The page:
It began on a high note, when, with runners at second and third and only one out in the top of the first, Allen Craig singled to right field. The knock threatened to put the Cardinals ahead 2-0, but while Matt Carpenter scored on the play, Bautista gunned down Matt Holliday at the plate. Yadier Molina proceeded to ground out, and what might have become a prolonged rally was thwarted with only one run on the scoreboard—the only one that Stroman would ultimately allow.
In the last of the third, Bautista delivered the equalizer, a solo blast off Lance Lynn:
What might’ve been a 2-0 deficit was instead a 1-1 tie, thanks largely to Bautista’s efforts. Lawrie went yard two innings later, and rather than tying the game, that bomb gave the home nine the lead.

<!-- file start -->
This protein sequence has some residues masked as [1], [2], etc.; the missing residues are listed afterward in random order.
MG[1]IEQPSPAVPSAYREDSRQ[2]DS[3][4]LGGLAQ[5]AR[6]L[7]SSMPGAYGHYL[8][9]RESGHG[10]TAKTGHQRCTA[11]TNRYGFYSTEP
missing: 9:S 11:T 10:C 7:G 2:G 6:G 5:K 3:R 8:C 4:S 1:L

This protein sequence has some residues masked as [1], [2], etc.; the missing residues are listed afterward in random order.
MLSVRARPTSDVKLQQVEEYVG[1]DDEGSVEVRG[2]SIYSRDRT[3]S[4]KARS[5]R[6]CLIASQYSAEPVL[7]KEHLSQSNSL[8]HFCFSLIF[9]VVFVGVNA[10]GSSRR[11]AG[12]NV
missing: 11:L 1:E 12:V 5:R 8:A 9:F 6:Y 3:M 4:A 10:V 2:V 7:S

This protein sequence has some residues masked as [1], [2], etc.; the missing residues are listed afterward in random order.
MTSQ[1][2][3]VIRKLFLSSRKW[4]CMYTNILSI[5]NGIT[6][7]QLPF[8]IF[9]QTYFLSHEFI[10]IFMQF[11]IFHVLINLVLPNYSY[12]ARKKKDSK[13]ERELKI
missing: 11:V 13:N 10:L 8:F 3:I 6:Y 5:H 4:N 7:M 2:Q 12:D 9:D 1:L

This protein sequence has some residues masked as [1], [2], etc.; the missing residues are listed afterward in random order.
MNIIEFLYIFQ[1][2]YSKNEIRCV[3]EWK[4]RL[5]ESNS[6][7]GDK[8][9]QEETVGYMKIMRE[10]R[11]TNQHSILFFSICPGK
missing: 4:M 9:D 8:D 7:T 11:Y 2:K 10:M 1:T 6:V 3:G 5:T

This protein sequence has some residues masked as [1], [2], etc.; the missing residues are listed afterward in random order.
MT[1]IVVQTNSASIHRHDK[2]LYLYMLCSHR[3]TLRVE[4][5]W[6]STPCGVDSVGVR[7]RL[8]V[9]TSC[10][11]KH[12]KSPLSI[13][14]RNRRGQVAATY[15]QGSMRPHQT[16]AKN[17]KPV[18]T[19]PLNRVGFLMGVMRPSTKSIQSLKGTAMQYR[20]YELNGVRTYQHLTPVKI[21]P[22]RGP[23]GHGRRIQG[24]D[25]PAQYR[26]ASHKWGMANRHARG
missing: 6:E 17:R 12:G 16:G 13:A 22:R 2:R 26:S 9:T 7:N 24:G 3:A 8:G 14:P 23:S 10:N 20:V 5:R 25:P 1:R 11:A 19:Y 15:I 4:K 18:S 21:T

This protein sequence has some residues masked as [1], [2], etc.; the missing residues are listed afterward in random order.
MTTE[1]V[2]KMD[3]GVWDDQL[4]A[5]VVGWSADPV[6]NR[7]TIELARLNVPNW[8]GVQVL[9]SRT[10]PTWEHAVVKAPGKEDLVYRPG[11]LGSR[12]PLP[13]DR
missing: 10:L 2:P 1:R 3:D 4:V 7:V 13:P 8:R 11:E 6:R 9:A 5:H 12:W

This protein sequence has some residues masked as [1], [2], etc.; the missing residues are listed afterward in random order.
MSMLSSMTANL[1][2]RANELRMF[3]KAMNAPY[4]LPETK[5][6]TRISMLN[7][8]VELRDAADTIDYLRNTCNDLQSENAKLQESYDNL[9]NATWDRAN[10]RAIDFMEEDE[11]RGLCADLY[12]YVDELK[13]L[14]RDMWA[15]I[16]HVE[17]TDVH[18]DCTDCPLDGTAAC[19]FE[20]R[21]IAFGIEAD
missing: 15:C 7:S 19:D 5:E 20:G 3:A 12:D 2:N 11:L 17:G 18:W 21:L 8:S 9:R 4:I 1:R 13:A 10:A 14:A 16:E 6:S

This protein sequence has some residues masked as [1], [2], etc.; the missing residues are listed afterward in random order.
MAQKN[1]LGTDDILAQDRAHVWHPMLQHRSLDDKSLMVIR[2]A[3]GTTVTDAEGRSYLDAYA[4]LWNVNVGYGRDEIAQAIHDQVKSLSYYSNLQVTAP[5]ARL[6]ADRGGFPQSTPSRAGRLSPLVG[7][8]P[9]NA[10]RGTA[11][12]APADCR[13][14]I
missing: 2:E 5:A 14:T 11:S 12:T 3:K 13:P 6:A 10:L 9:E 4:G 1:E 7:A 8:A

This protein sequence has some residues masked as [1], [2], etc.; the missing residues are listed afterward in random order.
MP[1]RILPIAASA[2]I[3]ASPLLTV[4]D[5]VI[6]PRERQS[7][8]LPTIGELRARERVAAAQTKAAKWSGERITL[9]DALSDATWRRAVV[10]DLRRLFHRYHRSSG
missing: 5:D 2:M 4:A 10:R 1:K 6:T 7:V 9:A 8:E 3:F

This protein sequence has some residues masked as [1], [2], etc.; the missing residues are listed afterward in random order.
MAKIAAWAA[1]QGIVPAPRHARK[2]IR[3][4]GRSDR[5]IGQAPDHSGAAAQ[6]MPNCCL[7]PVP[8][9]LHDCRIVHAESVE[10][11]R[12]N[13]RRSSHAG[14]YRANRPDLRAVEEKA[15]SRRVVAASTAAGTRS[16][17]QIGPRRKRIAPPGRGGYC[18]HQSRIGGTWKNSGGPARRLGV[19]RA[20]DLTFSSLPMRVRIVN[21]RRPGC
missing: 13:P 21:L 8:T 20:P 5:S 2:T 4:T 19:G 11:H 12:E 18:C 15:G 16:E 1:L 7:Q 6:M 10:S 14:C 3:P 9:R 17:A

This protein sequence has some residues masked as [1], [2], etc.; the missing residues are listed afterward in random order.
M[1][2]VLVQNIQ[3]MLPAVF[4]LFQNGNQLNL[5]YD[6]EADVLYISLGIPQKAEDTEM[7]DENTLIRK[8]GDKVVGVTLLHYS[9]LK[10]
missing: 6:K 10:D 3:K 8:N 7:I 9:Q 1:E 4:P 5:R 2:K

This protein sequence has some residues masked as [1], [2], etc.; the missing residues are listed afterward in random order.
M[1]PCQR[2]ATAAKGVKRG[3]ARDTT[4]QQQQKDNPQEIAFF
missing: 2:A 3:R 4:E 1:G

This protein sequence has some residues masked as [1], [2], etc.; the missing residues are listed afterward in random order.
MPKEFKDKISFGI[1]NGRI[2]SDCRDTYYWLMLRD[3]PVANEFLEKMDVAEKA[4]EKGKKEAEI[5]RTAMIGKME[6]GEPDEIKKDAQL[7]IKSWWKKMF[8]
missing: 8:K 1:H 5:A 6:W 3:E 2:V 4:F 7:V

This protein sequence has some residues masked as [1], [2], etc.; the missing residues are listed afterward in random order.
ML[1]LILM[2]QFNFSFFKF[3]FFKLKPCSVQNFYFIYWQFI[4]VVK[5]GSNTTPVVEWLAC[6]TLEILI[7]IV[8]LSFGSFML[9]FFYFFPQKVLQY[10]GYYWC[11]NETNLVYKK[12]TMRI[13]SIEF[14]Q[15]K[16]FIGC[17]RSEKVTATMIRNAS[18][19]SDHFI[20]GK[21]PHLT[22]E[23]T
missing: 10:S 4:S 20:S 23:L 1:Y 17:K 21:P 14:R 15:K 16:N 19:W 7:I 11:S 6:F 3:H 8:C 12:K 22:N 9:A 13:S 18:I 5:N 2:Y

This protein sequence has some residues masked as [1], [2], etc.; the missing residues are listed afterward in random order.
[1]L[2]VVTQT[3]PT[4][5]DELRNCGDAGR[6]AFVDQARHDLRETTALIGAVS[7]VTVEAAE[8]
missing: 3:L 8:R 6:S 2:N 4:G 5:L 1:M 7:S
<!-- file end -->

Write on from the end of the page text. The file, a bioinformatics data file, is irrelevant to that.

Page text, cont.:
But baseball has a way of humbling those who get too high. In the bottom of the sixth, the Jays had the bases loaded with nobody out and Bautista coming to bat. He jumped ahead in the count, 2-0, against Seth Maness, and suddenly things were looking quite bleak for the Redbirds. Bautista rocketed the next offering to the right side of the infield, sending second-base umpire Manny Gonzalez to the turf.
Unfortunately for the right fielder and his squad, it landed in the glove of Daniel Descalso, and the runners at first and second froze too late. Descalso flipped to short for out no. 2, and the relay to first beat Melky Cabrera to complete the 4-6-3 triple play.
That wasn’t all for Bautista, though. He’d soon become embroiled in one of the more entertaining replay reviews of the first two-plus months.